The Aviation Workplace
Good evening, ladies and gentlemen! Or… well, it may be afternoon, morning, or tea-time for some of you guys, but that’s totally besides the point here. ;)
I’ve had an intense weekend of controlling, which has been a ton of fun! However, there are a few (namely two) issues that I feel is necessary for you guys to know. For the last four days, those two issues are ones that I’ve run across rather repeatedly. For the sake of safety, smooth operations, and general well-being of others, I feel that pilots as a whole need to pay attention to what I’m about to underline.
1. Intersecting Runways- Hold Shorts
When dealing with multiple runways intersecting each other, it is very important to understand where exactly the hold short lines are, as well as being consciously aware of the fact that you must avoid crossing any of those. Doing anything otherwise can result in disaster. Not only that, but it may result in a headache for the controller in the long run.
When an airport is in operation, it can be expected that the controller will use the runways he/she has on hand to the best of his/her ability- as a pilot, you need to focus on what the controller is trying to tell you. Intersecting runways prove to be a challenge, since one must keep track of planes that will have the possibility to cross flight paths.
When you are given permission to LUAW (line up and wait) on a runway, you cannot cross the hold short lines that bar access to an intersecting runway- to do so would enact a runway incursion, which poses a danger to incoming or departing aircraft. If that happens, then the controller may have to tell an inbound to go around, or to force someone to get off immediately to avoid that happening in the first place.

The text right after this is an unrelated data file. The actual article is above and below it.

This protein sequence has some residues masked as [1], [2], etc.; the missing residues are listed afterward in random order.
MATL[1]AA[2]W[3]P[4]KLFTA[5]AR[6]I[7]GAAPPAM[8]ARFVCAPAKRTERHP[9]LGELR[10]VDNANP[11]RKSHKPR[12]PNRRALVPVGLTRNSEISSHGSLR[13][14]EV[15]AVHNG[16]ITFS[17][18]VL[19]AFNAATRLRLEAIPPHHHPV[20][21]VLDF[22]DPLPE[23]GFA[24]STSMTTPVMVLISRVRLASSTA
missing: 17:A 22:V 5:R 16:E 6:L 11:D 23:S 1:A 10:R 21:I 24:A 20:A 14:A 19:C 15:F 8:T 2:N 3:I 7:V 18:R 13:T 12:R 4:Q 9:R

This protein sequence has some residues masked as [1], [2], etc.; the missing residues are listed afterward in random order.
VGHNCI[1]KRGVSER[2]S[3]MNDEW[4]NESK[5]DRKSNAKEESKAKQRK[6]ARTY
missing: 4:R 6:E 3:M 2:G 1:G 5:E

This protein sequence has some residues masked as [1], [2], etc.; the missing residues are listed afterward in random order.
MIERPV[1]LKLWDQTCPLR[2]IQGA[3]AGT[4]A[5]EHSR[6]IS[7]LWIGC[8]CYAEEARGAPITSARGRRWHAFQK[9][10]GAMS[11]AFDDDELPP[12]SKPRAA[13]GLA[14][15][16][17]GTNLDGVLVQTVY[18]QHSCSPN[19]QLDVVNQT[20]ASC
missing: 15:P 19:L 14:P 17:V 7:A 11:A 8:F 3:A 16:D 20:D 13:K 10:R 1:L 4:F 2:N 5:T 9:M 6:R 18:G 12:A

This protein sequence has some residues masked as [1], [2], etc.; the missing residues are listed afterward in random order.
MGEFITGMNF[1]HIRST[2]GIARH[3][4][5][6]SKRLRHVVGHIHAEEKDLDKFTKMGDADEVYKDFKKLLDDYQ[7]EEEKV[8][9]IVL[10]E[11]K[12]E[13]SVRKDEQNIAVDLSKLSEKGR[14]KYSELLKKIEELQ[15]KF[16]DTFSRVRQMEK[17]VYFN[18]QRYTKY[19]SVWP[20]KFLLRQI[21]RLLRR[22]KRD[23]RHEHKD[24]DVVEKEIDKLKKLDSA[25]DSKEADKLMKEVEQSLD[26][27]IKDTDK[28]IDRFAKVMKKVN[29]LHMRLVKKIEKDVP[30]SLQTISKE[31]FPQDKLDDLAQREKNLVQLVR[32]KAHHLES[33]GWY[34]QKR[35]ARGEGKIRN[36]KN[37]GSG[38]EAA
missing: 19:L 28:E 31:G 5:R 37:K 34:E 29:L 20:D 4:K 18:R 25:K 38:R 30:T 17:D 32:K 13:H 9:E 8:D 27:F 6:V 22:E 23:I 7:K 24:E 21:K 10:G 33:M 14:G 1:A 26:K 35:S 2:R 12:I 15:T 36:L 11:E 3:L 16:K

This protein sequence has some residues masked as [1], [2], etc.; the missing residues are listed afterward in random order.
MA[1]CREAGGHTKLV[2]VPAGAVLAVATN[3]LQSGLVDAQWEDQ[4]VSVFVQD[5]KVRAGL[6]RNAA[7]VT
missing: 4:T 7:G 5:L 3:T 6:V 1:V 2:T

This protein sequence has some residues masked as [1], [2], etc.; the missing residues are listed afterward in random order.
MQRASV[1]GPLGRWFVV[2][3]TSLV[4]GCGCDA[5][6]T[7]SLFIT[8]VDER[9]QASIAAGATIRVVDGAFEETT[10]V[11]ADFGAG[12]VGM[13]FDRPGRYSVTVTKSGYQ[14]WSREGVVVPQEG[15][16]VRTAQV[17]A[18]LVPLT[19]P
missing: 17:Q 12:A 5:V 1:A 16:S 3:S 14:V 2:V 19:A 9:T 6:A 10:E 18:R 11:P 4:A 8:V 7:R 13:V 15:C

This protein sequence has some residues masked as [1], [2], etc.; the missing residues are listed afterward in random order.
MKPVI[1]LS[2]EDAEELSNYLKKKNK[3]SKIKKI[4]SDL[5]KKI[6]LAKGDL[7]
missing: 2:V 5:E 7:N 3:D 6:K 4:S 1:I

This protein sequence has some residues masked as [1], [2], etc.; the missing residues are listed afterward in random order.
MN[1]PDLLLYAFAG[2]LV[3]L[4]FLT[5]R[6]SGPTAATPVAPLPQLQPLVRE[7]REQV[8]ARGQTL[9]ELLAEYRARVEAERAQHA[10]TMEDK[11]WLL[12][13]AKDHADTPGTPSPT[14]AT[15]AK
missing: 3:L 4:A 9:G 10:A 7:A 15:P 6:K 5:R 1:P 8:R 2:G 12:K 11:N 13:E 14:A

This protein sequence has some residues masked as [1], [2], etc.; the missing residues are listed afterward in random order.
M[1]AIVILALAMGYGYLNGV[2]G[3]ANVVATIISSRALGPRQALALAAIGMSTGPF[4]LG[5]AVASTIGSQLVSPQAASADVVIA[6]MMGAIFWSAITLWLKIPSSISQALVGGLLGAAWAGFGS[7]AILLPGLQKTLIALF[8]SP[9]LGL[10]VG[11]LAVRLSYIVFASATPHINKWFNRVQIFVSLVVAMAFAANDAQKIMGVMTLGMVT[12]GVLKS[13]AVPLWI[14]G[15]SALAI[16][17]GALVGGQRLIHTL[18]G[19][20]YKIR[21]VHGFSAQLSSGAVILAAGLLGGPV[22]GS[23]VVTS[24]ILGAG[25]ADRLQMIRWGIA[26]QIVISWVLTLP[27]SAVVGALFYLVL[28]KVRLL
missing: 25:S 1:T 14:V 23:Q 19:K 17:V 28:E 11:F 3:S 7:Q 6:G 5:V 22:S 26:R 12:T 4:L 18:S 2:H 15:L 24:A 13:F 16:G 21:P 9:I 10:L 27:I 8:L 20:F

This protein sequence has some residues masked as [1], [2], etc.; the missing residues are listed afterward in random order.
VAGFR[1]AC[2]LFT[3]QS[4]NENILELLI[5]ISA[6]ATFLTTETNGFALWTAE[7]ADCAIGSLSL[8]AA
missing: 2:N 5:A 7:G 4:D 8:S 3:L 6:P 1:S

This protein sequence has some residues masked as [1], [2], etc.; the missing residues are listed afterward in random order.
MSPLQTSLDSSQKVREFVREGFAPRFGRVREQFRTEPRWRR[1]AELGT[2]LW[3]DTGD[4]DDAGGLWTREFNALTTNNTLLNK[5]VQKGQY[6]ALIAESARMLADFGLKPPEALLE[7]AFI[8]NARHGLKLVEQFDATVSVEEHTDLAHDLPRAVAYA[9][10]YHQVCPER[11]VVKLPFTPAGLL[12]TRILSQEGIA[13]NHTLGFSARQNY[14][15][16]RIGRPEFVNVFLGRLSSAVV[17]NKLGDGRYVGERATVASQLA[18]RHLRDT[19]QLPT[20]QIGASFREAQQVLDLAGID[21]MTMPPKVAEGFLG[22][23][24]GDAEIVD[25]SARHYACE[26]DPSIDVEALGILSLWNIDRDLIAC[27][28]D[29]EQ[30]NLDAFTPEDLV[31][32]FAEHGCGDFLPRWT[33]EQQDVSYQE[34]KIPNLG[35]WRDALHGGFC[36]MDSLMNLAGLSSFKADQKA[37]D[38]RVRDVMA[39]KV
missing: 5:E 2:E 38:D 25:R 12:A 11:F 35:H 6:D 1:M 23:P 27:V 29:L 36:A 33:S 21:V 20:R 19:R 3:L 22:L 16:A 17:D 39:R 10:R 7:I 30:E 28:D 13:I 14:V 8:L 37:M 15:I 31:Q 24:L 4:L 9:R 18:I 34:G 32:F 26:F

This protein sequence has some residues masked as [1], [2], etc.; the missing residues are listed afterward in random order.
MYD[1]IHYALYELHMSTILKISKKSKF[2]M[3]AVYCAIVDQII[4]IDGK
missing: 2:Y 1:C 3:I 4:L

2. Pattern Departures
This issue tends to trip up pilots and controllers alike, so being clear on this should help. While flying patterns, if, at any point, you desire to leave the pattern, you need to let the controller know by requesting departure to the N/W/E/S. Merely asking for a frequency change will not get the point across- we won’t know what it is you’re trying to do (this is what usually gets people).
- Make yourself feel like leaving the pattern.
- Click on your command request screen.
- Locate the “request departure” line on your bar prompt.
- Think long and hard (I wouldn’t advise thinking for five hours on this) about which direction you intend to depart in.
- Click on said direction. Done!
Of course, most of us will probably have an idea that you want to leave the pattern, but we won’t know that for sure. We need “official” confirmation, if you will. So, if you want to leave, and avoid receiving a “say intentions,” then ask for departure. It’s simple and easy!
Well, that’s about all I need to outline. Keep those things in mind, and we can make IF a better place, as cheesy as that may sound! Hope to see y’all out there in the field (literally).
P.S- Yes, this was vetted by Tyler S.